- assessing change in level of psychopathological symptoms [ Time Frame: baseline, 0, 12, 24 and 52 weeks after the start of the inpatient treatment ] [ Designated as safety issue: No ]The Brief Symptomatology Inventory (BSI; Derogatis & Melisaratos, 1983) includes 49 items grouped into nine scales that encompass nine primary dimensions of psychopathological symptoms: psychoticism, somatization, depression, hostility, phobic anxiety, obsessive-compulsivity, anxiety (panic), paranoid ideation, and nervous tension. As to reliability, Derogatis and Melisaratos (1983) presented appropriate coefficients of internal consistency of the BSI ranging from 0.71 to 0.85 and test-retest reliability coefficients ranging from 0.68 to 0.91. Other studies have reported similar estimates (e. g., Boulett & Boss, 1991; Hayes, 1997). As to validity, Derogatis and Melisaratos (1983) provided evidence for a good construct validity of the BSI.
|Study Start Date:||February 2012|
|Estimated Study Completion Date:||December 2014|
|Estimated Primary Completion Date:||August 2014 (Final data collection date for primary outcome measure)|
Experimental: Inpatient Adaptation of DBT
Patients are in treatment 5 days a week, during 12 weeks. Staff is only present in daytime. During the weekends the patients stay at home.
The therapy consists of DBT skills training (Linehan, 1996), individual psychotherapy (Linehan, 2002), crisis consultation if needed, and weekly meetings of the consultation team for all trainers and therapists for one hour. Staff also receives supervision twice-weekly.
Patients also receive daily mindfulness classes, 2 hours of drama therapy, psycho educational classes about sexuality, substance abuse and medication, and the possibility to get help in applying principles of validation and behavioral analysis skills.
|Behavioral: Inpatient Adaptation of DBT|
Active Comparator: Outpatient DBT
Control condition: Standard outpatient DBT
Behavioral: standard outpatient DBT
Patients receive 12 months of outpatient treatment as specified in the DBT manual (Linehan, 2002) in one of the participating regional psychiatric centers of Rivierduinen. The treatment is according to protocol and combines weekly individual cognitive-behavioral psychotherapy sessions with the primary therapist, weekly skills- training groups, if needed consultation and weekly consultation meetings for trainers and therapists.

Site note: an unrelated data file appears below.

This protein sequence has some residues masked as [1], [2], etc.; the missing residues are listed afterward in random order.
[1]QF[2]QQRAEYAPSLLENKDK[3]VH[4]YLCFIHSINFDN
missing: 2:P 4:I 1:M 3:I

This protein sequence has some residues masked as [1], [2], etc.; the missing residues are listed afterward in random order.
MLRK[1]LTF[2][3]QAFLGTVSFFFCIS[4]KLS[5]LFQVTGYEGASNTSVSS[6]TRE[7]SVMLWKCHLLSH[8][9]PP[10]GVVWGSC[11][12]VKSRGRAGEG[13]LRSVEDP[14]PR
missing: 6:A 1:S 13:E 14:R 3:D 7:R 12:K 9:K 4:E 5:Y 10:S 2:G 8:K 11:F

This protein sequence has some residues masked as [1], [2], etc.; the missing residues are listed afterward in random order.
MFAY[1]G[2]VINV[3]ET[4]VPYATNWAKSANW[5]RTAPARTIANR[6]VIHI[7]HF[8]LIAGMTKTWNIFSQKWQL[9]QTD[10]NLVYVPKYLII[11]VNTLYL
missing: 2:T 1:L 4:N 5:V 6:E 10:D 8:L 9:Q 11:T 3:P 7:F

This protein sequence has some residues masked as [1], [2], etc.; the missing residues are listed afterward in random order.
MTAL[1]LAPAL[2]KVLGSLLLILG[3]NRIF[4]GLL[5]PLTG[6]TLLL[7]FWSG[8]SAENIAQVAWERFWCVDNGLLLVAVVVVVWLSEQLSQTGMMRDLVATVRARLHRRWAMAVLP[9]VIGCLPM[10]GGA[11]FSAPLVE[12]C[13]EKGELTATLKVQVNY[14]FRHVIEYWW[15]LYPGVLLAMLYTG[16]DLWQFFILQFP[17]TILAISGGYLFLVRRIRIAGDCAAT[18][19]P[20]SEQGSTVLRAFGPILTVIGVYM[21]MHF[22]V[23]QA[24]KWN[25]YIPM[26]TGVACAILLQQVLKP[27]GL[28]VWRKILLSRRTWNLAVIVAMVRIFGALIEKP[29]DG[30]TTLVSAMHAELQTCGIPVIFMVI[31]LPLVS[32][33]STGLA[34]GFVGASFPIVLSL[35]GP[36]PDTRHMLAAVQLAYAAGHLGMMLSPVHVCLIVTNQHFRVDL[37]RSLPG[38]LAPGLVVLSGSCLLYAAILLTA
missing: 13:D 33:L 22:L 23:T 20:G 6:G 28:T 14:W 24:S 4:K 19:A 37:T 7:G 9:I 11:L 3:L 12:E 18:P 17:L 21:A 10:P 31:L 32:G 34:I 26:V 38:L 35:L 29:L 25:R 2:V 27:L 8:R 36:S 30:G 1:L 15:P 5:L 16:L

Objective: Goal is to evaluate the (cost-)effectiveness of a short term intensive DBT treatment program (12 weeks) versus outpatient DBT, in terms of reduction of suicidal and/or self-harming behavior, and of general BPD symptomatology severity.
Study design: A randomized trial, analyzed by a intention-to-treat (ITT) approach, with two parallel groups: a) intensified adapted DBT program (12 weeks inpatient program, plus six months standard outpatient DBT, n=36); b) standard outpatient DBT for 12 months (n=36).
Study population: All borderline patients (18-40 years), who will be admitted from January 2013 till June 2014 for treatment in the Jelgersma Treatment Centre, or the outpatient DBT programs of Rivierduinen, who: (1) receive a diagnosis of BPD, (2) have shown suicidal and/or self-harming behavior in the year preceding the admission/ start of DBT treatment, including the last month preceding baseline measurement, and (3) show a severe level of borderline symptomatology (> 24 on the BPDSI).
All patients receive DBT according to the basic DBT treatment protocol. Treatment integrity is established by supervision in both groups.
Outcome measures Main study parameter is the number of suicide attempts/self-harming acts (the Life Time Parasuicide Count and the Parasuicide Scale of the Borderline Personality Severity Index). Second study parameter is the severity of borderline symptomatology (BPDSI). Quality of life as measured on the SF-36, and the EQ-5D and psychopathological symptoms (BSI) will also be taken into account. The cost-effectiveness of the inpatient program compared to the outpatient program will be examined (TiC-P).
Sample size. The researchers expect that after 12 weeks of treatment, 20% of the patients of the intervention group still show suicidal and/or self-harming behavior compared to 60% of the patients in the control condition, and that this difference sustains after 24 weeks and will be gradually reduced between 24 and 52 weeks by the additional reduction in suicidal and/or self-harming behavior in the control group. To be able to detect a difference of 40% after 12 weeks, with a power of 0.80 and α = 0.05, 36 patients per experimental condition are required. The researchers expect to recruit about 150 patients, which guarantees enough power, even with a 20% drop out rate.
|Contact: Louisa M van den Bosch, PhDemail@example.com|
|Contact: Roland Sinnaeve, MSc||0031611397810||Roland_Sinnaeve@hotmail.com|
|LMC van den Bosch||Recruiting|
|Oegstgeest, Netherlands, 2342 AN|
|Contact: LMC van den Bosch, PhD 0031620490230 firstname.lastname@example.org|
|Contact: R Sinnaeve, Msc 0031611397810 Roland_Sinnaeve@hotmail.com|
|Sub-Investigator: Roland Sinnaeve, Msc|
|Principal Investigator:||Louisa M van den Bosch, PhD||Rivierduinen, Centre for Personality disorders Jelgersma|